Build automation is an important process in the software development lifecycle. The ability to have your application automatically compiled for you on a regular schedule can be extremely empowering. Whether you are running your builds infrequently, nightly, or every time there is a code change, the status of a build can give a good indication of the overall health of the project.
Team Foundation Build was primarily designed by the Microsoft India Development Center. The original codename for Team Foundation Build is BigBuild.
In a perfect world, you would have a set of machines completely devoted to doing your builds. Your build software would allow you to perform the following tasks quickly and easily:
Clean the build machine to prepare it for the next build
Move the latest source code from the repository to the build machine
Compile the code
Run tests against the compiled application
Store the build results in an easily consumable format
However, you never do seem to live in the perfect world, do you? Finding one product that easily integrates into your environment and does all these things is usually impossible. Most of the time, you are kludging together different scripts to try to automate the process as best you can. Even then, you still can't get the integration you really want. Team Foundation Build server is here to change all of that.
Your build is at the center of your development process. Think about it, if your build breaks, then you don't have a product to show for it! One of the most important policies you can implement is a build break policy - if someone breaks the build, they have to stay behind until it is fixed. It's a mindset that is very prevalent in the agile development community and within Team System - build in quality early in the process, and continuously. If you are serious about your builds, you should consider designating a member of your team as a release manager. You can learn more about the release management role in Chapter 17.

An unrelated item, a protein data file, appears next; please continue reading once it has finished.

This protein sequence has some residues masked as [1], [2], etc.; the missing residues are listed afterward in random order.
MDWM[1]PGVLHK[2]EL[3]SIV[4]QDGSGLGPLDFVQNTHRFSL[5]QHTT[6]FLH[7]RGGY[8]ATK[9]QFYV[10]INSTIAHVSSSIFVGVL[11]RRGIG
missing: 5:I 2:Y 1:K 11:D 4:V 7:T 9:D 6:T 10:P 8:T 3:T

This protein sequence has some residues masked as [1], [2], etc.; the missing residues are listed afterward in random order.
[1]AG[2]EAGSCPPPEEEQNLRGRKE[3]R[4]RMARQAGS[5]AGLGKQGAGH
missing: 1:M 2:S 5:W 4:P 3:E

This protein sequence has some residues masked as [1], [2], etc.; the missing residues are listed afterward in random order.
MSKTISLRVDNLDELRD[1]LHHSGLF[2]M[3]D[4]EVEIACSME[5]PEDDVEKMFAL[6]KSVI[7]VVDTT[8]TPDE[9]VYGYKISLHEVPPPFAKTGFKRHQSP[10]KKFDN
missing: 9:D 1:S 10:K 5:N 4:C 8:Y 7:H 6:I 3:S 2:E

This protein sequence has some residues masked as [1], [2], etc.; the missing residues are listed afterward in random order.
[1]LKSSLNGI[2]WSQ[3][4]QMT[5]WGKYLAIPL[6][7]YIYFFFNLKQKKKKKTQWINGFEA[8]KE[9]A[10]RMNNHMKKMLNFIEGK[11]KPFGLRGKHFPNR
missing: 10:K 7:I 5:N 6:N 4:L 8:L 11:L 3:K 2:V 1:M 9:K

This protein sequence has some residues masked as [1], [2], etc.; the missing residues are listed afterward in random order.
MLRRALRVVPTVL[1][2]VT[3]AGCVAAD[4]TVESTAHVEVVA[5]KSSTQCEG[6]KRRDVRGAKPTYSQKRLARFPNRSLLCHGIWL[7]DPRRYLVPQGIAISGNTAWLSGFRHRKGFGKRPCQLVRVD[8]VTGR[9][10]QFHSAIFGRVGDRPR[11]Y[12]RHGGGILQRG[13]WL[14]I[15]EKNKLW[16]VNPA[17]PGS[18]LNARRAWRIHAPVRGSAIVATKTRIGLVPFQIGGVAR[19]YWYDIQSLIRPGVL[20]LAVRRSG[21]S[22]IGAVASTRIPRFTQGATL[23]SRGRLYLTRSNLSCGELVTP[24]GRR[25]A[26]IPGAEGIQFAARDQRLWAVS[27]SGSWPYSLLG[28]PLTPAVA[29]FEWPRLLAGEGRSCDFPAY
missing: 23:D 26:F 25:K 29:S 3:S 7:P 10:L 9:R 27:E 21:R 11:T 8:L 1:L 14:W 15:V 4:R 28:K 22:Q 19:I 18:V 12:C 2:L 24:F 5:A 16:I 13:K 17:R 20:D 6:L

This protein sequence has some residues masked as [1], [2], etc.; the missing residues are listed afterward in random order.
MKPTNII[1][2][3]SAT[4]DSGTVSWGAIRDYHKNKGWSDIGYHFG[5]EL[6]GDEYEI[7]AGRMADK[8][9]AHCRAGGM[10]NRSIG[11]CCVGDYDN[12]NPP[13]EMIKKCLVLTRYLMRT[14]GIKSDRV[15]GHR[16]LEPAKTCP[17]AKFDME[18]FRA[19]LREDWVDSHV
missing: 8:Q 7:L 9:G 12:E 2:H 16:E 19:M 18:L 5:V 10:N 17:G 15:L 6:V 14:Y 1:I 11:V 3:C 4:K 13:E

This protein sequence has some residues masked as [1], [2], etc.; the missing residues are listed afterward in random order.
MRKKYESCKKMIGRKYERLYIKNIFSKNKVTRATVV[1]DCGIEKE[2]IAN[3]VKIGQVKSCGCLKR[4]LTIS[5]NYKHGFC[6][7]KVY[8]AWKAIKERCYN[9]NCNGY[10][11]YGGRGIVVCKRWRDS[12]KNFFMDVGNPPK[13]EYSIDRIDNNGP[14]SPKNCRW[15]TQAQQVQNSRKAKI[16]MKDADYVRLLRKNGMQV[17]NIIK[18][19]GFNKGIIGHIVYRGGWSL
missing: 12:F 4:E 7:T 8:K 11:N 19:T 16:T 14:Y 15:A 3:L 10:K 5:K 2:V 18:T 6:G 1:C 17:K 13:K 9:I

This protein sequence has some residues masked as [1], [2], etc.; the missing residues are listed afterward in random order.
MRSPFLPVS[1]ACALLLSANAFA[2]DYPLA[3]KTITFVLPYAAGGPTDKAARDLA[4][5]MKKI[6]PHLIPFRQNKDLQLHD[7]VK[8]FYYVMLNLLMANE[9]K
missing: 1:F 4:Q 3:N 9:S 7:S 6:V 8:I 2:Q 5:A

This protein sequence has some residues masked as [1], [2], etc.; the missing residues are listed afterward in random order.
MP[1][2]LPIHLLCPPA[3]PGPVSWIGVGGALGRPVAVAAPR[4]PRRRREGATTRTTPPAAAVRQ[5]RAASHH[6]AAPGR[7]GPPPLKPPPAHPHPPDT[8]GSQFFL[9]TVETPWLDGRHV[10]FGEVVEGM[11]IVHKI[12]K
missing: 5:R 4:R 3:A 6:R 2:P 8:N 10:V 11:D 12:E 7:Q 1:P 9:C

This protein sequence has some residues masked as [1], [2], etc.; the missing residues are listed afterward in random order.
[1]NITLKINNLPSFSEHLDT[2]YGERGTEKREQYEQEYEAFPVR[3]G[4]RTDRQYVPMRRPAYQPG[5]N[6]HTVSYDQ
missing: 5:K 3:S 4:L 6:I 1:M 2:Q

Team Foundation Build server has been referred to as a "build lab in a box." It provides the functionality of a public build lab, integrates smoothly with Visual Studio Team System, and is relatively easy to get up and running. And all of those tasks we mentioned earlier? Team Foundation Build server provides the ability to automate all of them. That said, remember, at the time of this writing, that this is the first version of Team Foundation Build, and some features are still developing. Some of those will be touched on in this chapter. This is not meant to be a discouraging statement, far from it. Team Foundation Build is a good first version; it will only get better.
If you are interested in the build process, along with the software configuration management and release management practices within Microsoft, a book we highly recommend is Vincent Maraia's The Build Master: Microsoft's Software Configuration Management Best Practices.
This chapter focuses on Team Foundation Build server, specifically on how to configure it. We start by giving you an overview of the Team Foundation Build server architecture, explain how it works, and look at some of the build reporting options. Then we talk about some common build scenarios, including nightly builds and Continuous Integration. Finally, we give even more details on how to configure your Team Foundation Build server.